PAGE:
French President Emmanuel Macron attends the annual World Economic Forum (WEF) on January 24, 2018 in Davos.
25 January 2018

#Franceisback – In Davos, France advocates protective globalisation

In his speech to the World Economic Forum in Davos on 24 January, the President of the Republic spoke in favour of adoption of a new global contract, designed to protect the most vulnerable people, in which Europe would play a major role. Economic growth is not an end but a means.

The President of the Republic’s vision of globalisation is twofold: a vision of openness as well as of protection of the most vulnerable individuals. “Our responsibility consists of constructing a France which is open to the world and also capable of integrating people left behind by globalisation,” he stated.

France is back

The President’s first message was to remind his audience that France is back on the world stage, thanks to:

  • a strategy of attractiveness based on human capital and innovation,
  • investment,
  • a flexible business environment,
  • the fight against global warming,
  • a cultural change consisting of “rewarding risk-taking and reducing the cost of failure.”

Europe at the forefront

The President also emphasised that integration into globalisation is by way of Europe. He called for a European “avant-garde” set on furthering the economic, social, environmental, scientific and political aspects of integration, and recommended a 10-year strategy to this end. “For those who wish to move forward, our door is open,” he affirmed.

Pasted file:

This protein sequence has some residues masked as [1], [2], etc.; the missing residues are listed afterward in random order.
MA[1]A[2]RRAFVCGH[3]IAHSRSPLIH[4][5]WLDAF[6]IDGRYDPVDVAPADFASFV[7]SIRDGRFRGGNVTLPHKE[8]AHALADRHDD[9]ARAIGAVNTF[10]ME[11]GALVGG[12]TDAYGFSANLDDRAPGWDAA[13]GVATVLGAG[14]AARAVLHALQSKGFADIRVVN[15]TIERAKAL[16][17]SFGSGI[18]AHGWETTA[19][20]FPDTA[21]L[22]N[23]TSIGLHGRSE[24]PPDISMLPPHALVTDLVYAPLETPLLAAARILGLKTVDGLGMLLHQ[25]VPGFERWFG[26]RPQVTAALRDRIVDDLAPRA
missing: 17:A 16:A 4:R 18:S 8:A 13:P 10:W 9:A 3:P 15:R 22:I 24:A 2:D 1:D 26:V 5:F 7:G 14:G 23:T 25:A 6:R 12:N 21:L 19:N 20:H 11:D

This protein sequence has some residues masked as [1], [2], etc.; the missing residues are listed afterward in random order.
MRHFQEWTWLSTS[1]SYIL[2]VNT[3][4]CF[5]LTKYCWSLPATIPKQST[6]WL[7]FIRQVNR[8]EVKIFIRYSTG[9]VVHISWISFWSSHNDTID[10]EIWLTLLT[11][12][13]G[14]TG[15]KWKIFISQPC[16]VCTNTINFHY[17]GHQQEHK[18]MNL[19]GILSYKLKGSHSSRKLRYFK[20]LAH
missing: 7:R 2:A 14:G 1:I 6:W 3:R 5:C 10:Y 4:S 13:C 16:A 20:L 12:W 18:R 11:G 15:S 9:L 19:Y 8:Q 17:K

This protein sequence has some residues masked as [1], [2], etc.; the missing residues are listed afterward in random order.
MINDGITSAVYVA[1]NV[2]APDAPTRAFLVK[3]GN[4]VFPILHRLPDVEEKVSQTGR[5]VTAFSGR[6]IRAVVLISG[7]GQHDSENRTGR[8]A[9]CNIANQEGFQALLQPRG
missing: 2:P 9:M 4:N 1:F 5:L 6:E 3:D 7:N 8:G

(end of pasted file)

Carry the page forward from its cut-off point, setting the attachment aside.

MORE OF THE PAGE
Protective globalisation

According to Emmanuel Macron, “growth is not an end but a means”, put at the service of social justice in globalisation. By stressing this, he warned against the very real risk that democracy runs of seeing a form of growth develop that increases inequalities.

A “new global contract” is therefore proposed, involving States and private actors alike and based on three obligations:

  1. The obligation to invest, especially in education and above all that of young girls in developing countries, as “the solution lies with women.”
  2. The obligation to share, via a fairer division of value in companies, (profit-sharing and CSR), progress in gender equality and more equitable division of fiscal resources (countering tax avoidance, taxation of digital businesses).
  3. The obligation to protect. Initially by encouraging social cohesion measures: “The IMF must make the granting of its loans conditional on implementation of reforms in favour of social cohesion, and not on reduction of social expenditure”. Then by taking further steps with regard to climate, through setting a floor price for CO2 at European level, for example. And finally, by coordinating counterterrorism strategies.

In order to implement this new global contract, an approach based on cooperation and multilateralism is required, with a coherent agenda as regards common goods.


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